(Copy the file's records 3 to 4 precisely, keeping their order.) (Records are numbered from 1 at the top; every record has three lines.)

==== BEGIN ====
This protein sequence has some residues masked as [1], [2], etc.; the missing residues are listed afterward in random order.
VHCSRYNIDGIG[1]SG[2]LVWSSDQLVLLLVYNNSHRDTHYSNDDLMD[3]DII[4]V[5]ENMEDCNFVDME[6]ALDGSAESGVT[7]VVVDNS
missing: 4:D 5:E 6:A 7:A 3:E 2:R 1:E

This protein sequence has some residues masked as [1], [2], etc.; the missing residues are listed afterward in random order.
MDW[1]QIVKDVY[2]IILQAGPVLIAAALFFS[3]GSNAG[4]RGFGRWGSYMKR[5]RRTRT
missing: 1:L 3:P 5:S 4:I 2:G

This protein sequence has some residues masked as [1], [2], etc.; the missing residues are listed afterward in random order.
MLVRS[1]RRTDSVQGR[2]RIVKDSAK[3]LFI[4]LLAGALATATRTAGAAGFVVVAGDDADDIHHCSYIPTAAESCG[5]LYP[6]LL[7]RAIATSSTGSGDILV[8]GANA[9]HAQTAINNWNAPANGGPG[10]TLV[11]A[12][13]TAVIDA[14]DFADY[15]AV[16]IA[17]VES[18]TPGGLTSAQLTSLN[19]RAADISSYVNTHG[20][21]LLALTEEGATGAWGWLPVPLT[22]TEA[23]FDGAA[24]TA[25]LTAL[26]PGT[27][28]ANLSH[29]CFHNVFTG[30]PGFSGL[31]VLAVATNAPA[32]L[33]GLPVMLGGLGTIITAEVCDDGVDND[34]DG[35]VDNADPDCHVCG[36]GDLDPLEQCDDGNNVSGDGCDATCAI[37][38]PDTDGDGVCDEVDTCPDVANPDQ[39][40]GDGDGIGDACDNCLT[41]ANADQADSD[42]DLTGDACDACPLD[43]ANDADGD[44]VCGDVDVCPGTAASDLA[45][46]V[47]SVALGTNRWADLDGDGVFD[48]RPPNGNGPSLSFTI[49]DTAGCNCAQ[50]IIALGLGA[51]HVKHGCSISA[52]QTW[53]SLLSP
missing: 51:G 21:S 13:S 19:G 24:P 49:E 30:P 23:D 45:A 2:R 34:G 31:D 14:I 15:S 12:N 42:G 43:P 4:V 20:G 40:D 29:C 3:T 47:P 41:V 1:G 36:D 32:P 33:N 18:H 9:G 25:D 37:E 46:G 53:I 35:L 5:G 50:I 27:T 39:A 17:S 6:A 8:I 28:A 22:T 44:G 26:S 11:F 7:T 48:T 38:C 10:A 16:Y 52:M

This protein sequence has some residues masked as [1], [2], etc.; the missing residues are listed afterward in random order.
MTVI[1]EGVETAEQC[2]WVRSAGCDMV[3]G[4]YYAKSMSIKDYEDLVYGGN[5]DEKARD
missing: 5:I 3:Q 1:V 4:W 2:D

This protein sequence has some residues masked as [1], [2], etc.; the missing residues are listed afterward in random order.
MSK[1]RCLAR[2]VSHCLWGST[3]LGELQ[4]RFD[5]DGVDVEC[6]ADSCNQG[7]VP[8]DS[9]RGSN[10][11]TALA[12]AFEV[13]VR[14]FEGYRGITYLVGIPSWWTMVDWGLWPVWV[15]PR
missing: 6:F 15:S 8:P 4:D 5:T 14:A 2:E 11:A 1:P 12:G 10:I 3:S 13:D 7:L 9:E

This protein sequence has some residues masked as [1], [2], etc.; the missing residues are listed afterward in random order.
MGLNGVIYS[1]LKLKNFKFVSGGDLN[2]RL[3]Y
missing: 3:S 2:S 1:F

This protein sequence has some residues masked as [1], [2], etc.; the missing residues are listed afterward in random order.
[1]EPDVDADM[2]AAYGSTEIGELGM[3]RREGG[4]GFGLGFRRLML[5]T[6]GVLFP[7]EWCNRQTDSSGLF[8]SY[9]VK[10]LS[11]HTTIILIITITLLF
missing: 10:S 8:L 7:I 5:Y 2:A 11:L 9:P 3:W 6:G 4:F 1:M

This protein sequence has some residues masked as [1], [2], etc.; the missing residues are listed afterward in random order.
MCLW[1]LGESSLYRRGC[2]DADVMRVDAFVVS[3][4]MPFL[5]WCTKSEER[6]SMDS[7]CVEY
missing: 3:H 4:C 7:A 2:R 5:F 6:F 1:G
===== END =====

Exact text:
This protein sequence has some residues masked as [1], [2], etc.; the missing residues are listed afterward in random order.
MLVRS[1]RRTDSVQGR[2]RIVKDSAK[3]LFI[4]LLAGALATATRTAGAAGFVVVAGDDADDIHHCSYIPTAAESCG[5]LYP[6]LL[7]RAIATSSTGSGDILV[8]GANA[9]HAQTAINNWNAPANGGPG[10]TLV[11]A[12][13]TAVIDA[14]DFADY[15]AV[16]IA[17]VES[18]TPGGLTSAQLTSLN[19]RAADISSYVNTHG[20][21]LLALTEEGATGAWGWLPVPLT[22]TEA[23]FDGAA[24]TA[25]LTAL[26]PGT[27][28]ANLSH[29]CFHNVFTG[30]PGFSGL[31]VLAVATNAPA[32]L[33]GLPVMLGGLGTIITAEVCDDGVDND[34]DG[35]VDNADPDCHVCG[36]GDLDPLEQCDDGNNVSGDGCDATCAI[37][38]PDTDGDGVCDEVDTCPDVANPDQ[39][40]GDGDGIGDACDNCLT[41]ANADQADSD[42]DLTGDACDACPLD[43]ANDADGD[44]VCGDVDVCPGTAASDLA[45][46]V[47]SVALGTNRWADLDGDGVFD[48]RPPNGNGPSLSFTI[49]DTAGCNCAQ[50]IIALGLGA[51]HVKHGCSISA[52]QTW[53]SLLSP
missing: 51:G 21:S 13:S 19:G 24:P 49:E 30:P 23:D 45:A 2:R 34:G 31:D 14:I 15:S 12:N 42:G 43:P 4:V 20:G 40:D 29:C 3:T 47:P 41:V 1:G 36:D 32:P 33:N 18:H 9:G 25:D 37:E 46:G 53:I 35:L 5:G 50:I 27:T 39:A 17:S 6:A 8:I 28:A 22:T 44:G 26:S 11:F 7:T 48:T 38:C 10:A 16:Y 52:M

This protein sequence has some residues masked as [1], [2], etc.; the missing residues are listed afterward in random order.
MTVI[1]EGVETAEQC[2]WVRSAGCDMV[3]G[4]YYAKSMSIKDYEDLVYGGN[5]DEKARD
missing: 5:I 3:Q 1:V 4:W 2:D